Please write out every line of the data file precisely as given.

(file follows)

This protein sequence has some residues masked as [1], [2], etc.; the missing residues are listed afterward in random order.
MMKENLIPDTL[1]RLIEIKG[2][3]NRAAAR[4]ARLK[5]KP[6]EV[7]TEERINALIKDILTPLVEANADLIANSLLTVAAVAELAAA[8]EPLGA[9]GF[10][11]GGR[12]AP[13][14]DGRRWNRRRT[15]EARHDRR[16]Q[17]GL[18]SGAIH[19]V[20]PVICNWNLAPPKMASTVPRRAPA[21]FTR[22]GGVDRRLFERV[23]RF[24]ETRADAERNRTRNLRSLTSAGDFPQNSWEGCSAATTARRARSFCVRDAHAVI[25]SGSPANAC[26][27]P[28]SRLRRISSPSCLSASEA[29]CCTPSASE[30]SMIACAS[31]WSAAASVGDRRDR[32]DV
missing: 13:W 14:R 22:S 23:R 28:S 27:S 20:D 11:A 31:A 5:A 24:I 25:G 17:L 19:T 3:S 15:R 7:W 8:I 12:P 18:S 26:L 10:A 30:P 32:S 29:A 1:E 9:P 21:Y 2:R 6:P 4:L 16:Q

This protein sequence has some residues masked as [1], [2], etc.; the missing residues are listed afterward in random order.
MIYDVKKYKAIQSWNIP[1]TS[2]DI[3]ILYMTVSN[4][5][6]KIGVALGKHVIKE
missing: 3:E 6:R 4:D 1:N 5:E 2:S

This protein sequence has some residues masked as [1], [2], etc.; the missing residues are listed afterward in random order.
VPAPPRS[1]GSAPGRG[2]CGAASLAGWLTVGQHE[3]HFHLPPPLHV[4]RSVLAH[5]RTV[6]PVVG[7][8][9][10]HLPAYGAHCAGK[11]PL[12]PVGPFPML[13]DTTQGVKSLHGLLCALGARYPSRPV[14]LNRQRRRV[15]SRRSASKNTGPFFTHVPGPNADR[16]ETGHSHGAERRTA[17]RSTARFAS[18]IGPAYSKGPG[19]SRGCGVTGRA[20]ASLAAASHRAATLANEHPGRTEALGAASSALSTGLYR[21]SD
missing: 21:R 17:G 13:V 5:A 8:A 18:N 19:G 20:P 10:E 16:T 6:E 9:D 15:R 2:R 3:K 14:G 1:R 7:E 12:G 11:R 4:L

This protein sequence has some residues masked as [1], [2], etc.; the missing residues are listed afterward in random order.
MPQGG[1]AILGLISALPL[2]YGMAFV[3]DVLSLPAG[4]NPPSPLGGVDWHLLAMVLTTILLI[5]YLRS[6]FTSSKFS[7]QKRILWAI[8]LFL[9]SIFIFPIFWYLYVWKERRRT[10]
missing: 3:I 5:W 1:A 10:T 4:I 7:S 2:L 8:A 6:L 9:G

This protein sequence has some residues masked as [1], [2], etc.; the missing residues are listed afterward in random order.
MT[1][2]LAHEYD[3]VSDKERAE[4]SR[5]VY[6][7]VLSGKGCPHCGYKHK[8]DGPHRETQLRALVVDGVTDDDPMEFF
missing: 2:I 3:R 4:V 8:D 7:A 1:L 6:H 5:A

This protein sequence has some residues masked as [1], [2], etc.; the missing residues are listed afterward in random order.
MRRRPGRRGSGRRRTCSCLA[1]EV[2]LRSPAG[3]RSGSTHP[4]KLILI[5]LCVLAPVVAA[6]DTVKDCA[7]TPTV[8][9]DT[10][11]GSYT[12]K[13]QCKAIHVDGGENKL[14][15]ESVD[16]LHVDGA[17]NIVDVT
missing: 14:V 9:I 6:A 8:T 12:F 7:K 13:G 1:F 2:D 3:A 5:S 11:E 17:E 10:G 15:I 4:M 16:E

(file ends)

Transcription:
This protein sequence has some residues masked as [1], [2], etc.; the missing residues are listed afterward in random order.
MMKENLIPDTL[1]RLIEIKG[2][3]NRAAAR[4]ARLK[5]KP[6]EV[7]TEERINALIKDILTPLVEANADLIANSLLTVAAVAELAAA[8]EPLGA[9]GF[10][11]GGR[12]AP[13][14]DGRRWNRRRT[15]EARHDRR[16]Q[17]GL[18]SGAIH[19]V[20]PVICNWNLAPPKMASTVPRRAPA[21]FTR[22]GGVDRRLFERV[23]RF[24]ETRADAERNRTRNLRSLTSAGDFPQNSWEGCSAATTARRARSFCVRDAHAVI[25]SGSPANAC[26][27]P[28]SRLRRISSPSCLSASEA[29]CCTPSASE[30]SMIACAS[31]WSAAASVGDRRDR[32]DV
missing: 13:W 14:R 22:S 23:R 28:S 27:S 20:D 11:A 31:A 5:A 24:I 25:G 17:L 19:T 3:S 15:R 7:W 8:I 12:P 18:S 26:L 10:A 30:P 32:S 29:A 1:E 9:P 21:Y 2:R 6:P 4:L 16:Q

This protein sequence has some residues masked as [1], [2], etc.; the missing residues are listed afterward in random order.
MIYDVKKYKAIQSWNIP[1]TS[2]DI[3]ILYMTVSN[4][5][6]KIGVALGKHVIKE
missing: 3:E 6:R 4:D 1:N 5:E 2:S

This protein sequence has some residues masked as [1], [2], etc.; the missing residues are listed afterward in random order.
VPAPPRS[1]GSAPGRG[2]CGAASLAGWLTVGQHE[3]HFHLPPPLHV[4]RSVLAH[5]RTV[6]PVVG[7][8][9][10]HLPAYGAHCAGK[11]PL[12]PVGPFPML[13]DTTQGVKSLHGLLCALGARYPSRPV[14]LNRQRRRV[15]SRRSASKNTGPFFTHVPGPNADR[16]ETGHSHGAERRTA[17]RSTARFAS[18]IGPAYSKGPG[19]SRGCGVTGRA[20]ASLAAASHRAATLANEHPGRTEALGAASSALSTGLYR[21]SD
missing: 21:R 17:G 13:V 5:A 8:A 18:N 19:G 20:P 10:E 16:T 6:E 9:D 15:R 2:R 3:K 14:G 1:R 7:E 12:G 11:R 4:L

This protein sequence has some residues masked as [1], [2], etc.; the missing residues are listed afterward in random order.
MPQGG[1]AILGLISALPL[2]YGMAFV[3]DVLSLPAG[4]NPPSPLGGVDWHLLAMVLTTILLI[5]YLRS[6]FTSSKFS[7]QKRILWAI[8]LFL[9]SIFIFPIFWYLYVWKERRRT[10]
missing: 3:I 5:W 1:A 10:T 4:I 7:S 2:L 8:A 6:L 9:G

This protein sequence has some residues masked as [1], [2], etc.; the missing residues are listed afterward in random order.
MT[1][2]LAHEYD[3]VSDKERAE[4]SR[5]VY[6][7]VLSGKGCPHCGYKHK[8]DGPHRETQLRALVVDGVTDDDPMEFF
missing: 2:I 3:R 4:V 8:D 7:A 1:L 6:H 5:A

This protein sequence has some residues masked as [1], [2], etc.; the missing residues are listed afterward in random order.
MRRRPGRRGSGRRRTCSCLA[1]EV[2]LRSPAG[3]RSGSTHP[4]KLILI[5]LCVLAPVVAA[6]DTVKDCA[7]TPTV[8][9]DT[10][11]GSYT[12]K[13]QCKAIHVDGGENKL[14][15]ESVD[16]LHVDGA[17]NIVDVT
missing: 14:V 9:I 6:A 8:T 12:F 7:K 13:G 1:F 2:D 3:A 5:S 11:E 17:E 10:G 15:I 4:M 16:E